Hours after hundreds of President Donald Trump’s supporters stormed U.S. Capitol in a harrowing assault on American democracy, the nation’s Congress has formally certified Democrat candidate and President-elect, Joe Biden’s election victory.
Congress had resumed its work certifying Biden’s Electoral College win late on Wednesday after the chaotic scenes on Capitol Hill, with debate stretching into the early hours of Thursday.
After debate, the Senate and the House of Representatives rejected two objections to the tally and certified the final Electoral College vote with Biden receiving 306 votes and Trump 232 votes.
Vice President, Mike Pence, in declaring the final vote totals behind Biden’s victory, said this “shall be deemed a sufficient declaration of the persons’ elected president and vice president of the United States.”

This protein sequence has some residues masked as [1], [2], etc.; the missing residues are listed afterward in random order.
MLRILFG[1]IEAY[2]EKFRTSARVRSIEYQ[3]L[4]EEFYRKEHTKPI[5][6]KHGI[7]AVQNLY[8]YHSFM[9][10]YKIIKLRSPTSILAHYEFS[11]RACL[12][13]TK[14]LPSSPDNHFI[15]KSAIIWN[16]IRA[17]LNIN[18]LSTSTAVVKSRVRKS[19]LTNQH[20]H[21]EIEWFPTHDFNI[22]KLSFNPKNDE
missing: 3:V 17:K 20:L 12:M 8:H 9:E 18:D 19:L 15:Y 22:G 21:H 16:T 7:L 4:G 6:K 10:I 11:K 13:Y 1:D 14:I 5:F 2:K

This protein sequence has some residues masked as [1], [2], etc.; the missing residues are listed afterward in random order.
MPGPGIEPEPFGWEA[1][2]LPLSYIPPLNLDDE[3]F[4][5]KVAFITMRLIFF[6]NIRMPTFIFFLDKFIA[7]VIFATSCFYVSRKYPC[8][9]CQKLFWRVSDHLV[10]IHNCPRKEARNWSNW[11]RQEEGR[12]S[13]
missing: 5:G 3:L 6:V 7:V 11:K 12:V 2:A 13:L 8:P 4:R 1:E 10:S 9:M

Vice President-elect Kamala Harris would take office alongside Biden on Jan. 20.
Immediately after the certification, the White House released a statement from Trump in which he pledged an “orderly transition” on Jan. 20 when Biden will be sworn into office.
The outcome of the certification proceedings had never been in doubt but had been interrupted by rioters – spurred on by Trump – who forced their way past metal security barricades, broke windows, and scaled walls to fight their way into the Capitol.
Police said four people died during the chaos – one from gunshot wounds and three from medical emergencies – and 52 people were arrested.
Some besieged the House of Representatives chamber while lawmakers were inside, banging on its doors and forcing suspension of the certification debate. Security officers piled furniture against the chamber’s door and drew their pistols before helping lawmakers and others escape.
The assault on the Capitol was the culmination of months of divisive and escalating rhetoric around the Nov. 3 election, with the Republican president repeatedly making false claims that the vote was rigged and urging his supporters to help him overturn his loss.